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3.95  ·  Rating details ·  825 Ratings  ·  49 Reviews
Updated to include the findings of archaeological investigation over the century, it serves to lift the veil that shrouded the pre-history of the Germanic peoples and the process of their expansion over central Europe.
Paperback, 296 pages
Published September 17th 2009 by Duckworth Publishing (first published 98)
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Jul 13, 2016 rated it really liked it  ·  review of another edition
Shelves: ancient-cultures
Fascinating, so I took massive notes :) Tacitus claims Rome invaded Germany for 2 centuries, and mentions many tribes... including Aryans. I hope to find studies confirming relations with P.I.E-speaking peoples entering South Asia millenia ago.

Silver and gold the gods have denied them… silver vessels have been presented to their princes and ambassadors, but not esteemed more than earthen vessels. The Germans adjoining to our frontiers value gold and silver for commerce.

Their genera
"...wild en blauw hun ogen, rossig hun haar, fors hun lichamen en slechts tot een momentane krachtsinspanning deugdelijk: voor moeizaam afmattende arbeid hebben zij niet eenzelfde uithoudingsvermogen. En geenszins zijn zij erop ingesteld dorst en hitte te verdragen; aan koude en hongeren zijn zij door klimaat of bodemgesteldheid gewoon geraakt".

"...En zij rekenen niet naar dagen zoals wij, maar naar nachten; op deze wijze stellen zij [een tijdstip] vast, aldus maken zij afspraken: hun dunkt het
Comes with a good introduction, setting the Germania in the context of Roman ethnological writings of the same period and traces the history of the text from its rediscovery in the renaissance period down to modern times. Then comes the text and translation of the Germania. The best part are the extensive notes and commentary, stretching to nearly two hundred pages. The commentary supplies useful notes on early Germanic tribes, customs and religion. Rives work on the Germania is easily one of th ...more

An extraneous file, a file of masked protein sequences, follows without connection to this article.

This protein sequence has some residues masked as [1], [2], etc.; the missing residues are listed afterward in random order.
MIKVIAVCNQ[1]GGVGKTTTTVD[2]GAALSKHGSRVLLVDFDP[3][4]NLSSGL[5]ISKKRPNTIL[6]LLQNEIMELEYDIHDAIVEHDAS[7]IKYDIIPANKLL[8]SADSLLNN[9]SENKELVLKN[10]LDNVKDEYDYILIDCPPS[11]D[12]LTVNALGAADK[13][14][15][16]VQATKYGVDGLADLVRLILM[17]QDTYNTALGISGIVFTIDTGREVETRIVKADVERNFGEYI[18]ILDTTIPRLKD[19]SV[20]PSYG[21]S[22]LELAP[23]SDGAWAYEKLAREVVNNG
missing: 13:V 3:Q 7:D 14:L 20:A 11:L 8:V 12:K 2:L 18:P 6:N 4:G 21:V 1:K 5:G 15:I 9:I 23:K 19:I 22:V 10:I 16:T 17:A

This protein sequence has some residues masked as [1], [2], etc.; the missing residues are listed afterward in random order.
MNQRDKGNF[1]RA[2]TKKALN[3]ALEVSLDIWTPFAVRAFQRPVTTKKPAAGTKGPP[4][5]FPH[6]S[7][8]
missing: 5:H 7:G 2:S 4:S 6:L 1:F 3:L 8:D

Mark Fuller
Jun 02, 2015 rated it it was amazing  ·  review of another edition
Very interesting

The language in the book is very date,but easily translated to the modern tongue. The book described very civilized people, which surprised me. Excellent read.
Jun 17, 2015 rated it really liked it  ·  review of another edition
I had studied the topic of this little book at school, but I decided to read it anyway and it turned out far more interesting than I thought.

I liked more the first part because, even though it speaks generically about the Germanic populations, it gives satisfying insight into their lives and traditions. It was striking to read how they were advanced and underdeveloped at the same time: their technological developments were probably rude, but their morality was an high standard for that time -eve
Richard Reese
Nov 05, 2016 rated it it was amazing
Everyone everywhere has tribal ancestors. Folks with European roots know little about their kin who lived in the countless centuries of wild freedom. Tacitus gives us a glimpse at their world, as it was over 1,900 years ago. He was a Roman historian, born in A.D. 56, and died in 117. He wrote Germania in 98. It provided a brief overview of several dozen Germanic tribes of the era, as viewed from a civilized perspective. For example, the Batavi, Chatti, Usipii, Tencteri, Chauci, Fosi, Cimbri, Ang ...more
Arvid Jakobsson
Ca 60 sidor text och drygt 100 sidor kommentarer. Klassiskt! Tacitus är rätt högfärdig gentemot de barbariska horderna öster om Rhen, men det är uppenbart att han samtidigt är vettskrämd för dem. Några rader om Sverige får han med mot slutet.
Jan 24, 2017 rated it it was amazing  ·  review of another edition